Friday, October 8, 2010

Week 4: Never A Faliure

How was my Thursday last week? Well, it was really good and then it got really bad.

Earlier my principal told she would come by some time to observe me teaching. The longer I teach the less nervous I get about being observed. I remind myself that when administrators come in to watch me teacher they are rooting for me. They want to see me succeed. They aren’t trying to catch me do something wrong, they are trying to catch me doing things right. Having other people observe is a great way to get feedback and improve on what you do.

As I began one of my classes Thursday morning, the principal walked in a took a seat in the back. The class went very smoothly. The lesson progressed at a good pace. There were no major classroom management issues and my students and I had fun.

Later, I went to the principal’s office and we chatted about the lesson. She was complimentary and pointed out some specific things that I should keep doing. She also had some fantastic suggestions for me. Walking out of that I office I felt like a teach an elephant how to fly.

Then I taught a class that did not go so well.

It wasn’t a disaster. It’s not like anything horrendous happened, but it felt like a train wreck. The lesson wasn't designed well and I didn't react to the students in a way that helped them stay focused.  For some reasons they couldn't stop giggling.

Nothing I tried seemed to work.

I felt awful after that class. After school I went and talked to the homeroom teacher. As I talked to this veteran teachers I noticed something: We were both dealing with the same issues. I initially thought, "seriously, you've been teaching longer than I've been alive and you still don't have all of this figured out?" But it was just that fact, that I wasn't alone in my feeling helped me remember why I chose this profession.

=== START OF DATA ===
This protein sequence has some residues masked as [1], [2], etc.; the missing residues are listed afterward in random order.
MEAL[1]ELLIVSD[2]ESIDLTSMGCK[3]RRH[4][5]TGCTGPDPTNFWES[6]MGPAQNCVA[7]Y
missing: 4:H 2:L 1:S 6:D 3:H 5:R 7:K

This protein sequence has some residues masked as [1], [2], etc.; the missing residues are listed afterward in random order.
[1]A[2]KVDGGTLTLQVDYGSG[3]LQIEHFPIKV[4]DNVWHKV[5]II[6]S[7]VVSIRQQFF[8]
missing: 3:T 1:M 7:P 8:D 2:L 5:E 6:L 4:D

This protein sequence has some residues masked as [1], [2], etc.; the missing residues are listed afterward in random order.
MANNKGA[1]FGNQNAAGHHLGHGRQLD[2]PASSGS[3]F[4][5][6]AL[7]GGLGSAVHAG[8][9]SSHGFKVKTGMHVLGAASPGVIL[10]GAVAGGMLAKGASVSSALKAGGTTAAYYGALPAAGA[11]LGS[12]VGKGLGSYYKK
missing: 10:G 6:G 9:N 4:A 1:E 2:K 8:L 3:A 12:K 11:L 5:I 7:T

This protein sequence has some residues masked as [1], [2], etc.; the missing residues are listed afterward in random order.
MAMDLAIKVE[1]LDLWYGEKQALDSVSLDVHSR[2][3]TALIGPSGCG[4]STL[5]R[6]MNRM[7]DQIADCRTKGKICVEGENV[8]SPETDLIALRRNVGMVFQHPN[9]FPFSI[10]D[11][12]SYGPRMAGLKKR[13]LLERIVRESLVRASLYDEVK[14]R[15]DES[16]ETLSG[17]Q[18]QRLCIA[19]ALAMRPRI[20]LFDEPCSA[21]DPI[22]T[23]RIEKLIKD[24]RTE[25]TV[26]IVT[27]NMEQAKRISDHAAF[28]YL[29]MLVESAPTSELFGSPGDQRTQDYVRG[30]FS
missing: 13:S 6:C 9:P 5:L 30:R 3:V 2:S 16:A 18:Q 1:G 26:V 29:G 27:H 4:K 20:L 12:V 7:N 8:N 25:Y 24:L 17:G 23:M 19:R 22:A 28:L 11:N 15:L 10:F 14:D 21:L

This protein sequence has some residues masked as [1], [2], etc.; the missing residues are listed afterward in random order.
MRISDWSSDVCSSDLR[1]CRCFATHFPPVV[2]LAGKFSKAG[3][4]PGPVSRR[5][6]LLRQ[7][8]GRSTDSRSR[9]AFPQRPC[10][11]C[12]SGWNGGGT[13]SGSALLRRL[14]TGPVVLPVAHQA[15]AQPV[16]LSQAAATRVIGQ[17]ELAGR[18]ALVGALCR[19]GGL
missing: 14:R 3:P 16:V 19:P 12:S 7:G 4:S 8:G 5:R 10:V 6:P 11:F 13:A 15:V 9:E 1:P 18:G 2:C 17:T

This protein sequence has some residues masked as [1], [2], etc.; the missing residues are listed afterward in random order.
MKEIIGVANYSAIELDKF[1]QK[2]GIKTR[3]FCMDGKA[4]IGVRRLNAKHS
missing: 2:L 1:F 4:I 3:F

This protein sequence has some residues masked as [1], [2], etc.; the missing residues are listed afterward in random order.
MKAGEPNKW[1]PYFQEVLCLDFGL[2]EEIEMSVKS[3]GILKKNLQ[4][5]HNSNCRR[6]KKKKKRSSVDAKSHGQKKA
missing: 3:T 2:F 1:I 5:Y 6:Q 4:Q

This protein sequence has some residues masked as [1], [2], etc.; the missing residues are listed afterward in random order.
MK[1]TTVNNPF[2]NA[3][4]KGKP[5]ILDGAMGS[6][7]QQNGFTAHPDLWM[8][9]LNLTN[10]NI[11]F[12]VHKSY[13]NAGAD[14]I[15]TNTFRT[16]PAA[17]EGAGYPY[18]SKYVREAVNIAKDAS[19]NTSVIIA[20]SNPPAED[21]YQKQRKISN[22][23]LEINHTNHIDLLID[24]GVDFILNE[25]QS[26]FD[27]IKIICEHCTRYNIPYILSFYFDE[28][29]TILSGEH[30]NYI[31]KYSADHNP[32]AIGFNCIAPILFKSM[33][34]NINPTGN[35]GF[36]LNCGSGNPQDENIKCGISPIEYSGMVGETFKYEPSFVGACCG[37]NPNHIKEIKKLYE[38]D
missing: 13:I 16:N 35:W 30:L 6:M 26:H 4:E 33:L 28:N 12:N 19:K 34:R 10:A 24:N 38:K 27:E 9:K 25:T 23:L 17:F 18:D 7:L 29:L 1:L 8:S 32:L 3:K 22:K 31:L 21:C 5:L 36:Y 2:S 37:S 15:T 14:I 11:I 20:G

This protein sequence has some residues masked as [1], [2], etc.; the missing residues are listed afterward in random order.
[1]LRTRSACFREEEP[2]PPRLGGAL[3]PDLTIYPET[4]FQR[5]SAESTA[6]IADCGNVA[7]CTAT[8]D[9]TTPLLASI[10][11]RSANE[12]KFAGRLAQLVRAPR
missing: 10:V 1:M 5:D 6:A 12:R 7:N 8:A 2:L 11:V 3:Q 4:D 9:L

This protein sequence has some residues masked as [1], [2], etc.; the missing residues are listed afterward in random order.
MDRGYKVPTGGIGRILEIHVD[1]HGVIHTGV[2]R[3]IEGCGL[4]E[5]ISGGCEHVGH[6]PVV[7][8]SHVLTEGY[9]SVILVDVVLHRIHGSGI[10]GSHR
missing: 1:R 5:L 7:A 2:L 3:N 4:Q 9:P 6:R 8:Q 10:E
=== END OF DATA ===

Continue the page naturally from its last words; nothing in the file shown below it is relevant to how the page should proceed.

Teaching is not about knowing all the answers. The art of teaching is a practice, it's something that is never perfected. While this may intimidate some people, it excites me.  The act of teaching is never a failure, it's always an opportunity to grow.  That's hard to remember when things aren't going well, but it's important to keep in mind.  While frustration is a sign of care it is only productive when focused in on the future not the past.

I get to see that class again next week and I have some time to figure some things out to try to make it a better experience for us all.  As frustrating as that class was, I can't wait to see them again.  You may think I'm crazy for looking forward to spending my day with a class of third graders.  You may be right but as Billy Joel sang, I just might be the lunatic my students need.

1 comment:

  1. The reality of teaching is that every class, every day - is different. Energy, attention, material, investment, weather, breakfast - they all change the way a class progresses. And none of us, no matter how long we have taught, have all the answers. The more you know, the more you know you don't know, as my version of the old saying goes.

    My yoga teacher reminds our class that every practice (teaching included) has two wings - rigor and surrender. You know your stuff. You will get to know the kids - that's the rigor. And then you have to be ready to surrender to the moment. Together, then, we all learn and grow.